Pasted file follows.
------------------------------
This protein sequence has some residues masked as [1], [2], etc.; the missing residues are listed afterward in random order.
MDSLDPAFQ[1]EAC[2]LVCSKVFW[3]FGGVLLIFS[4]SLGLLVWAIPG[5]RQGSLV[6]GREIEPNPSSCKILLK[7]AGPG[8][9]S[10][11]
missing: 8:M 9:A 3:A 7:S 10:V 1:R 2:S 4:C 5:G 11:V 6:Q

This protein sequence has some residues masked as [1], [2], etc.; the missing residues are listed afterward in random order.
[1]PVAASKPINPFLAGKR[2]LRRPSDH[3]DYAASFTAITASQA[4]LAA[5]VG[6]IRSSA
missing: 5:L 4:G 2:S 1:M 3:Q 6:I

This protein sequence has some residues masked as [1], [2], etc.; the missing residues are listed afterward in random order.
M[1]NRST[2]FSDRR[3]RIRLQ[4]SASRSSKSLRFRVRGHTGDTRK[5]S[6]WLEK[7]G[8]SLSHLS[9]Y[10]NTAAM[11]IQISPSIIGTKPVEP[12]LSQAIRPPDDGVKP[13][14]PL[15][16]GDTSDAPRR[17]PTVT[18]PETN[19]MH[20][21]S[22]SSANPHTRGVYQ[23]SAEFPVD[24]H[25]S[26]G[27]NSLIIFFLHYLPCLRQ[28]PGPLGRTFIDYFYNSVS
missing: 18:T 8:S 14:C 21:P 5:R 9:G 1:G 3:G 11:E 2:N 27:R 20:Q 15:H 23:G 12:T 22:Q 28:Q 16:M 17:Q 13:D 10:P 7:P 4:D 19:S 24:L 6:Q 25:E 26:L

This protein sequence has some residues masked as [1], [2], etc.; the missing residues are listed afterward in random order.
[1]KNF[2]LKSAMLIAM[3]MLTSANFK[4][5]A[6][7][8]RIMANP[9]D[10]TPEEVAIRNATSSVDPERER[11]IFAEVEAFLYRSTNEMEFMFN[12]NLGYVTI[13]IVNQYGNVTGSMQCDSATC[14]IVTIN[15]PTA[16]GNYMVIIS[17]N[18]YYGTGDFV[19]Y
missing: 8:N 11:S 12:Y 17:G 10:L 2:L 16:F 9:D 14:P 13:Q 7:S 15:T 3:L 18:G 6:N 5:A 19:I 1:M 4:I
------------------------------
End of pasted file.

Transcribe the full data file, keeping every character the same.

This protein sequence has some residues masked as [1], [2], etc.; the missing residues are listed afterward in random order.
MDSLDPAFQ[1]EAC[2]LVCSKVFW[3]FGGVLLIFS[4]SLGLLVWAIPG[5]RQGSLV[6]GREIEPNPSSCKILLK[7]AGPG[8][9]S[10][11]
missing: 8:M 9:A 3:A 7:S 10:V 1:R 2:S 4:C 5:G 11:V 6:Q

This protein sequence has some residues masked as [1], [2], etc.; the missing residues are listed afterward in random order.
[1]PVAASKPINPFLAGKR[2]LRRPSDH[3]DYAASFTAITASQA[4]LAA[5]VG[6]IRSSA
missing: 5:L 4:G 2:S 1:M 3:Q 6:I

This protein sequence has some residues masked as [1], [2], etc.; the missing residues are listed afterward in random order.
M[1]NRST[2]FSDRR[3]RIRLQ[4]SASRSSKSLRFRVRGHTGDTRK[5]S[6]WLEK[7]G[8]SLSHLS[9]Y[10]NTAAM[11]IQISPSIIGTKPVEP[12]LSQAIRPPDDGVKP[13][14]PL[15][16]GDTSDAPRR[17]PTVT[18]PETN[19]MH[20][21]S[22]SSANPHTRGVYQ[23]SAEFPVD[24]H[25]S[26]G[27]NSLIIFFLHYLPCLRQ[28]PGPLGRTFIDYFYNSVS
missing: 18:T 8:S 14:C 21:P 5:R 9:G 1:G 3:G 11:E 2:N 27:R 20:Q 15:H 23:G 12:T 22:Q 28:Q 16:M 17:Q 13:D 10:P 7:P 4:D 19:S 24:L 6:Q 25:E 26:L

This protein sequence has some residues masked as [1], [2], etc.; the missing residues are listed afterward in random order.
[1]KNF[2]LKSAMLIAM[3]MLTSANFK[4][5]A[6][7][8]RIMANP[9]D[10]TPEEVAIRNATSSVDPERER[11]IFAEVEAFLYRSTNEMEFMFN[12]NLGYVTI[13]IVNQYGNVTGSMQCDSATC[14]IVTIN[15]PTA[16]GNYMVIIS[17]N[18]YYGTGDFV[19]Y
missing: 8:N 11:S 12:Y 17:G 10:L 2:L 16:F 9:D 14:P 13:Q 7:S 15:T 3:L 18:G 6:N 5:A 19:I 1:M 4:I